Hello! Given a surjective group homomorphism . Why is the restriction to the commutator subgroup also surjective?

Greetings

Banach

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- May 25th 2009, 09:34 AMBanachderived subgroup
Hello! Given a surjective group homomorphism . Why is the restriction to the commutator subgroup also surjective?

Greetings

Banach - May 25th 2009, 09:54 AMNonCommAlg
- May 25th 2009, 09:59 AMSwlabr
Quite simply, because it's a homomorphism.

Let . Then, and are homomorphic images of elements from , because the mapping is onto. So substitute in these elements, , and then use the fact that is a homomorphism to see that it is in the image of . Thus the generators of are contained in the image, and so the whole subgroup is.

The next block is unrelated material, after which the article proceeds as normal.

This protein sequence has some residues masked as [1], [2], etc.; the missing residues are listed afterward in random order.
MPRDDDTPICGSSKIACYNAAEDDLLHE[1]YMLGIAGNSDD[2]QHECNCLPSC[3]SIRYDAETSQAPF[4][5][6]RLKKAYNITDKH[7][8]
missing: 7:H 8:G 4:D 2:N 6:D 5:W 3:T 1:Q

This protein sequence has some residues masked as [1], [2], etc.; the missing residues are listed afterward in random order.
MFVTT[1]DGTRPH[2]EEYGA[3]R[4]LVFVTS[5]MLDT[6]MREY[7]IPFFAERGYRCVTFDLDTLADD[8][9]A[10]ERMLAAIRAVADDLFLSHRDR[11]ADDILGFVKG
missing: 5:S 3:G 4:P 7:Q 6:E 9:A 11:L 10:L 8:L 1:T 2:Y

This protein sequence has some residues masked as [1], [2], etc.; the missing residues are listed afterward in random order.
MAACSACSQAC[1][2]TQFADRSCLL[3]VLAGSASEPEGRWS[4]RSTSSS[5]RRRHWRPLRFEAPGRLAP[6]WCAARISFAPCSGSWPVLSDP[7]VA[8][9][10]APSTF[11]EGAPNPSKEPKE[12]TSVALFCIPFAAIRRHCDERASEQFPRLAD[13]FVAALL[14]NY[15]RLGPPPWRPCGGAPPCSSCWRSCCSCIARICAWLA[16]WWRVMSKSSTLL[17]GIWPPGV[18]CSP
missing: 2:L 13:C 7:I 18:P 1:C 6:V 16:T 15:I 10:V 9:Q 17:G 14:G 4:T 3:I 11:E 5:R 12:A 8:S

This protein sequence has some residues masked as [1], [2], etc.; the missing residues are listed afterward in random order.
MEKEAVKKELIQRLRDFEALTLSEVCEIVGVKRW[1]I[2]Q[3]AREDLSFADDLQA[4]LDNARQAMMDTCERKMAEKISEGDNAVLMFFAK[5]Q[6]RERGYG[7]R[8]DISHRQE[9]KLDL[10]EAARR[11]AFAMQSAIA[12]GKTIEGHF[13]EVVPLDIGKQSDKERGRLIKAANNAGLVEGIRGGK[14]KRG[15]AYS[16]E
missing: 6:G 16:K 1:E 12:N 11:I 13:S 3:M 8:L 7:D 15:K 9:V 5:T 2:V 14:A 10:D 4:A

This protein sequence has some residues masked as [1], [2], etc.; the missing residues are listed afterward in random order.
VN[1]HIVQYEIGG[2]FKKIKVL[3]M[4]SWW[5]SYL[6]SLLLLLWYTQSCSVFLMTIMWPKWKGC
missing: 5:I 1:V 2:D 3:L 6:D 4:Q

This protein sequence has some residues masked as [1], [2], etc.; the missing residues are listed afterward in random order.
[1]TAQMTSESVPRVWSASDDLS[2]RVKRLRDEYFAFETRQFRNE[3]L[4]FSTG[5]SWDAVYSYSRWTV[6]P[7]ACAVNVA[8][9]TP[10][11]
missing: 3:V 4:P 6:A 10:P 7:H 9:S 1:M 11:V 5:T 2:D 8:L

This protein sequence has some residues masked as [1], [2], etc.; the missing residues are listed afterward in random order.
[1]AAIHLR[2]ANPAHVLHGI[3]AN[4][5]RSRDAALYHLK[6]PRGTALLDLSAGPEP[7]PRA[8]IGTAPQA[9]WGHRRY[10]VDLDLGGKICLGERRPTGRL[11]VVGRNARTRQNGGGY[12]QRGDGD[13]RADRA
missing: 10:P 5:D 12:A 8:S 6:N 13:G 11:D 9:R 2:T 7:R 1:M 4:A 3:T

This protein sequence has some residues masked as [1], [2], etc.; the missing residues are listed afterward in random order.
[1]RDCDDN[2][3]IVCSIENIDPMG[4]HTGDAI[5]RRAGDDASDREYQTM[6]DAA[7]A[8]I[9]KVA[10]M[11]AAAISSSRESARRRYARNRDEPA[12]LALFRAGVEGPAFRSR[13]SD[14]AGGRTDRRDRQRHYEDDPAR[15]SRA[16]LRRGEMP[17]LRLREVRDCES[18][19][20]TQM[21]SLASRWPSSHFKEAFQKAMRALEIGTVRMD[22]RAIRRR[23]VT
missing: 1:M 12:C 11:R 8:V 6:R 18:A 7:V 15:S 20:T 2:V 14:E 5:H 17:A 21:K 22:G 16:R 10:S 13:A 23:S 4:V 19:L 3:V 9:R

. - May 25th 2009, 10:04 AMBanach
Well, yes of course... Did not see the obvious.

Thank you for helping me.

Greetings

Banach - May 25th 2009, 10:08 AMBanach
Sorry, I am a bit confused today: My actual question is why the induced homomorphism between the abelianizations is then surjective?

Greetings

Banach - May 25th 2009, 10:44 AMNonCommAlg
- May 25th 2009, 10:55 AMBanach
Well, it is clear: Let , then there is a . But there is an . Since , we are there.

Greetings

Banach - May 25th 2009, 10:56 AMBanach
You were quicker :).

Thank you for your help! - May 25th 2009, 10:58 AMNonCommAlg
- May 25th 2009, 11:16 AMBanach
Sorry, as said before i am completely confused today. I will try to be in a fitter state when i post my next question (Rofl).

By the way p_A and p_B are the projections to the quotient.

Have a nice day.

Banach